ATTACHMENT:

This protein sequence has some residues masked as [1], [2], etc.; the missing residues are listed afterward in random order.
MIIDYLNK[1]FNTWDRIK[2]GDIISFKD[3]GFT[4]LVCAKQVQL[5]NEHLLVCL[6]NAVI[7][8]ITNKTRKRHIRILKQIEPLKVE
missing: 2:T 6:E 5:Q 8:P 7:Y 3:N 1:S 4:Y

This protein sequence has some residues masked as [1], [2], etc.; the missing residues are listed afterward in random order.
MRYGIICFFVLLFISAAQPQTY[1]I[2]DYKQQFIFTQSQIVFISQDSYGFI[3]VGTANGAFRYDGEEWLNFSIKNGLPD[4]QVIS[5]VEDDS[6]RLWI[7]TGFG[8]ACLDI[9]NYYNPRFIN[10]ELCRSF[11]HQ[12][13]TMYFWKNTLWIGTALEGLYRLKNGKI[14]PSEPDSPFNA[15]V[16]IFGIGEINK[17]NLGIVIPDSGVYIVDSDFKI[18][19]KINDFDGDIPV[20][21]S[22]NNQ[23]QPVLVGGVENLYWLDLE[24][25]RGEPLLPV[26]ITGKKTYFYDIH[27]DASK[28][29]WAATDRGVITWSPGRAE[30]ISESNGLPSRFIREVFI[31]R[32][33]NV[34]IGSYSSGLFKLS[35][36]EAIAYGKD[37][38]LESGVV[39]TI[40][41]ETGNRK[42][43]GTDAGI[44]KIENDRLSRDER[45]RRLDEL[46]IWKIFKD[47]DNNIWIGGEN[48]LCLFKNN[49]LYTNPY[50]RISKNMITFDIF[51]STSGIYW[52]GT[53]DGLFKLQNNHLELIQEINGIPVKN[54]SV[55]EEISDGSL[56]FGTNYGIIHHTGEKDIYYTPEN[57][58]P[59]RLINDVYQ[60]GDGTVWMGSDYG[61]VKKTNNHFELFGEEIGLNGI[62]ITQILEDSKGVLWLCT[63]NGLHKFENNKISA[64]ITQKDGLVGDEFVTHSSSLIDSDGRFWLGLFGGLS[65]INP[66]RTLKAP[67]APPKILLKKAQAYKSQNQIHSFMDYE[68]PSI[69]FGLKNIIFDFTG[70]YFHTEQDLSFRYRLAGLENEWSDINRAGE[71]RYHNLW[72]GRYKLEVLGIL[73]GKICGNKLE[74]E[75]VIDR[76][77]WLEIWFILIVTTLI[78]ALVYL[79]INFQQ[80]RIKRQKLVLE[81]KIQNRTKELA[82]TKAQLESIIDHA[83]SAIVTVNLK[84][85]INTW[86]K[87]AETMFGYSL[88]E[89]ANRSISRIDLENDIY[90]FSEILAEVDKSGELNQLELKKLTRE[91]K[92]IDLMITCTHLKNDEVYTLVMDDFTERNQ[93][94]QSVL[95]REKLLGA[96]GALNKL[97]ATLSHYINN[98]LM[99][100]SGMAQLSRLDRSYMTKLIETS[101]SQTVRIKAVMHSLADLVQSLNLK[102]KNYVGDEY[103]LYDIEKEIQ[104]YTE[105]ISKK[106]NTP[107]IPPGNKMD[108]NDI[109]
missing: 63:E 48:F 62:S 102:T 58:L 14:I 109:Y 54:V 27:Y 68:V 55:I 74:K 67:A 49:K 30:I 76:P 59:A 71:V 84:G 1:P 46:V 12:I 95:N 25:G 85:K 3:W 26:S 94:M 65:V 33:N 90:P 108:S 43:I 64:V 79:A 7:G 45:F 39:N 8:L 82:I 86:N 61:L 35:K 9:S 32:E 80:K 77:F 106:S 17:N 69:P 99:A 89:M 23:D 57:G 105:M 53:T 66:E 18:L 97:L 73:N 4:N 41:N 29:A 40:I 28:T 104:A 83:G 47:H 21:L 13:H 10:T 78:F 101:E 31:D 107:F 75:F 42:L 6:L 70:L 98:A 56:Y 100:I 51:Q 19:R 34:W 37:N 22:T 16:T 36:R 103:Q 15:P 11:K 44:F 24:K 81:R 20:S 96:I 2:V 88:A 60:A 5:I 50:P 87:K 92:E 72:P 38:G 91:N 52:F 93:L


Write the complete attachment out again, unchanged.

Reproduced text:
This protein sequence has some residues masked as [1], [2], etc.; the missing residues are listed afterward in random order.
MIIDYLNK[1]FNTWDRIK[2]GDIISFKD[3]GFT[4]LVCAKQVQL[5]NEHLLVCL[6]NAVI[7][8]ITNKTRKRHIRILKQIEPLKVE
missing: 2:T 6:E 5:Q 8:P 7:Y 3:N 1:S 4:Y

This protein sequence has some residues masked as [1], [2], etc.; the missing residues are listed afterward in random order.
MRYGIICFFVLLFISAAQPQTY[1]I[2]DYKQQFIFTQSQIVFISQDSYGFI[3]VGTANGAFRYDGEEWLNFSIKNGLPD[4]QVIS[5]VEDDS[6]RLWI[7]TGFG[8]ACLDI[9]NYYNPRFIN[10]ELCRSF[11]HQ[12][13]TMYFWKNTLWIGTALEGLYRLKNGKI[14]PSEPDSPFNA[15]V[16]IFGIGEINK[17]NLGIVIPDSGVYIVDSDFKI[18][19]KINDFDGDIPV[20][21]S[22]NNQ[23]QPVLVGGVENLYWLDLE[24][25]RGEPLLPV[26]ITGKKTYFYDIH[27]DASK[28][29]WAATDRGVITWSPGRAE[30]ISESNGLPSRFIREVFI[31]R[32][33]NV[34]IGSYSSGLFKLS[35][36]EAIAYGKD[37][38]LESGVV[39]TI[40][41]ETGNRK[42][43]GTDAGI[44]KIENDRLSRDER[45]RRLDEL[46]IWKIFKD[47]DNNIWIGGEN[48]LCLFKNN[49]LYTNPY[50]RISKNMITFDIF[51]STSGIYW[52]GT[53]DGLFKLQNNHLELIQEINGIPVKN[54]SV[55]EEISDGSL[56]FGTNYGIIHHTGEKDIYYTPEN[57][58]P[59]RLINDVYQ[60]GDGTVWMGSDYG[61]VKKTNNHFELFGEEIGLNGI[62]ITQILEDSKGVLWLCT[63]NGLHKFENNKISA[64]ITQKDGLVGDEFVTHSSSLIDSDGRFWLGLFGGLS[65]INP[66]RTLKAP[67]APPKILLKKAQAYKSQNQIHSFMDYE[68]PSI[69]FGLKNIIFDFTG[70]YFHTEQDLSFRYRLAGLENEWSDINRAGE[71]RYHNLW[72]GRYKLEVLGIL[73]GKICGNKLE[74]E[75]VIDR[76][77]WLEIWFILIVTTLI[78]ALVYL[79]INFQQ[80]RIKRQKLVLE[81]KIQNRTKELA[82]TKAQLESIIDHA[83]SAIVTVNLK[84][85]INTW[86]K[87]AETMFGYSL[88]E[89]ANRSISRIDLENDIY[90]FSEILAEVDKSGELNQLELKKLTRE[91]K[92]IDLMITCTHLKNDEVYTLVMDDFTERNQ[93][94]QSVL[95]REKLLGA[96]GALNKL[97]ATLSHYINN[98]LM[99][100]SGMAQLSRLDRSYMTKLIETS[101]SQTVRIKAVMHSLADLVQSLNLK[102]KNYVGDEY[103]LYDIEKEIQ[104]YTE[105]ISKK[106]NTP[107]IPPGNKMD[108]NDI[109]
missing: 63:E 48:F 62:S 102:T 58:L 14:I 109:Y 54:V 27:Y 68:V 55:I 74:K 67:A 49:K 30:I 76:P 59:A 71:V 84:G 1:P 46:V 12:I 95:N 25:G 85:K 3:W 26:S 94:M 65:V 33:N 90:P 108:S 43:I 64:V 79:A 7:G 45:F 39:N 8:L 82:I 86:N 61:L 35:K 9:S 32:E 80:K 77:F 106:S 17:N 69:P 99:A 89:M 23:D 57:G 105:M 53:T 66:E 18:L 97:L 73:N 4:N 41:N 29:A 40:I 28:T 104:A 83:G 47:H 21:L 13:H 10:T 78:F 101:E 31:D 107:F 75:F 42:L 6:L 70:L 98:A 56:Y 100:I 51:Q 19:R 34:W 37:N 22:T 16:T 36:R 103:Q 15:P 11:K 44:F 24:K 81:R 20:S 96:I 2:V 88:A 60:A 5:I 50:P 87:K 92:E 72:P 38:G 91:N 52:F 93:L